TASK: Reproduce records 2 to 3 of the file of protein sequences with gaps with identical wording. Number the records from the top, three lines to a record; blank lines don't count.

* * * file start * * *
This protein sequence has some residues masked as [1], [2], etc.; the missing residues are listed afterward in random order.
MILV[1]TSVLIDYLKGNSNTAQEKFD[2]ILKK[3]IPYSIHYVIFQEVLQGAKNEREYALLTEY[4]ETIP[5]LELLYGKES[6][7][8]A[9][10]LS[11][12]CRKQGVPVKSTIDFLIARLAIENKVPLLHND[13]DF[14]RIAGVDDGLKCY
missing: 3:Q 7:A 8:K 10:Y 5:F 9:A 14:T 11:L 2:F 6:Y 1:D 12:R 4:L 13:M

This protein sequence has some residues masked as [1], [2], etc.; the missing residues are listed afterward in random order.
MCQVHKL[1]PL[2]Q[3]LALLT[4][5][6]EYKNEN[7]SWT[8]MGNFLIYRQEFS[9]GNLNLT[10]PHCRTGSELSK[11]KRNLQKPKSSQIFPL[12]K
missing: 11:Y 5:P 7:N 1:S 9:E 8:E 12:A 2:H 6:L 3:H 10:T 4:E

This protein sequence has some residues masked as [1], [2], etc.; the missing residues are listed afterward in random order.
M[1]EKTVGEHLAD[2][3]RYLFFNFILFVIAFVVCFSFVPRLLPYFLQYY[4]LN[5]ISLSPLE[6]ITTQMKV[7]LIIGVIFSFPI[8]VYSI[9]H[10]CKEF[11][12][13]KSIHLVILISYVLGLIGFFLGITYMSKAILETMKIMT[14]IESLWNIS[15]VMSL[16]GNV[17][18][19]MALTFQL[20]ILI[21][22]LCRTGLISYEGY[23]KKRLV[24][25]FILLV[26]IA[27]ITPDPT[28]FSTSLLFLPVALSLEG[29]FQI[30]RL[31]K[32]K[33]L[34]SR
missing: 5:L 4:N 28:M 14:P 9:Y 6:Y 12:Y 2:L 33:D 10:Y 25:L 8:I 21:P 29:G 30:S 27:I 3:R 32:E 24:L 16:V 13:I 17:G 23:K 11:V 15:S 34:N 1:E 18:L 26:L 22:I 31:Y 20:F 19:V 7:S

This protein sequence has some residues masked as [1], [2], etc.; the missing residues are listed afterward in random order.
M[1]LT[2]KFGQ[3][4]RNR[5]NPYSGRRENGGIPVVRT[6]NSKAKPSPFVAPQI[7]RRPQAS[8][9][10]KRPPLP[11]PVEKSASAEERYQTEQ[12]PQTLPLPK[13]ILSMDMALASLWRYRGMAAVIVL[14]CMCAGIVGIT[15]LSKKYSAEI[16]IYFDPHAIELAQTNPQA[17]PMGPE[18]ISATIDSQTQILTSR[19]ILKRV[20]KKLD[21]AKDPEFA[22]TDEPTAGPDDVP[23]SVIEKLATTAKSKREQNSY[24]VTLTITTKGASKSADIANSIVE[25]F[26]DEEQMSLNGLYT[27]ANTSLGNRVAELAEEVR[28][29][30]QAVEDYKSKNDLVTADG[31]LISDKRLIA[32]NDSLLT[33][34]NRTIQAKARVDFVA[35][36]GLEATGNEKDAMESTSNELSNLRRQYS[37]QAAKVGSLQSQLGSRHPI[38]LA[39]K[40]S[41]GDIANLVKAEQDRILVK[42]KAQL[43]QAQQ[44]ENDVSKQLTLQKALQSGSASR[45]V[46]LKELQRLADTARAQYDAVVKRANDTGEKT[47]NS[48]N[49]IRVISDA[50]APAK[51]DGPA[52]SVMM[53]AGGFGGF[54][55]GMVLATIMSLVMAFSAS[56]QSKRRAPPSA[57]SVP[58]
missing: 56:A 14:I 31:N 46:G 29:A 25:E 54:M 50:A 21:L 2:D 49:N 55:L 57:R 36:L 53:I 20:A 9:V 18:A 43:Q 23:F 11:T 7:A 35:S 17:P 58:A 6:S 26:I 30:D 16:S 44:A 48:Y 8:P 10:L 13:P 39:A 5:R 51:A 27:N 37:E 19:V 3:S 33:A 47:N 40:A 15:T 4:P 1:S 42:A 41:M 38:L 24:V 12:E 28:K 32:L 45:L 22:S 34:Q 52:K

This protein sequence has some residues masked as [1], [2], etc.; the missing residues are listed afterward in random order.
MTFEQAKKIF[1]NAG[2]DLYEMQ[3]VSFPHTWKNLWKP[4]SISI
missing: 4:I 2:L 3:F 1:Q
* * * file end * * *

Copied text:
This protein sequence has some residues masked as [1], [2], etc.; the missing residues are listed afterward in random order.
MCQVHKL[1]PL[2]Q[3]LALLT[4][5][6]EYKNEN[7]SWT[8]MGNFLIYRQEFS[9]GNLNLT[10]PHCRTGSELSK[11]KRNLQKPKSSQIFPL[12]K
missing: 11:Y 5:P 7:N 1:S 9:E 8:E 12:A 2:H 6:L 3:H 10:T 4:E

This protein sequence has some residues masked as [1], [2], etc.; the missing residues are listed afterward in random order.
M[1]EKTVGEHLAD[2][3]RYLFFNFILFVIAFVVCFSFVPRLLPYFLQYY[4]LN[5]ISLSPLE[6]ITTQMKV[7]LIIGVIFSFPI[8]VYSI[9]H[10]CKEF[11][12][13]KSIHLVILISYVLGLIGFFLGITYMSKAILETMKIMT[14]IESLWNIS[15]VMSL[16]GNV[17][18][19]MALTFQL[20]ILI[21][22]LCRTGLISYEGY[23]KKRLV[24][25]FILLV[26]IA[27]ITPDPT[28]FSTSLLFLPVALSLEG[29]FQI[30]RL[31]K[32]K[33]L[34]SR
missing: 5:L 4:N 28:M 14:P 9:Y 6:Y 12:Y 2:L 33:D 10:Y 25:L 8:I 21:P 29:G 30:S 27:I 3:R 32:E 24:L 16:V 13:I 17:G 23:K 11:V 15:S 34:N 1:E 18:L 26:L 22:I 31:Y 20:F 19:V 7:S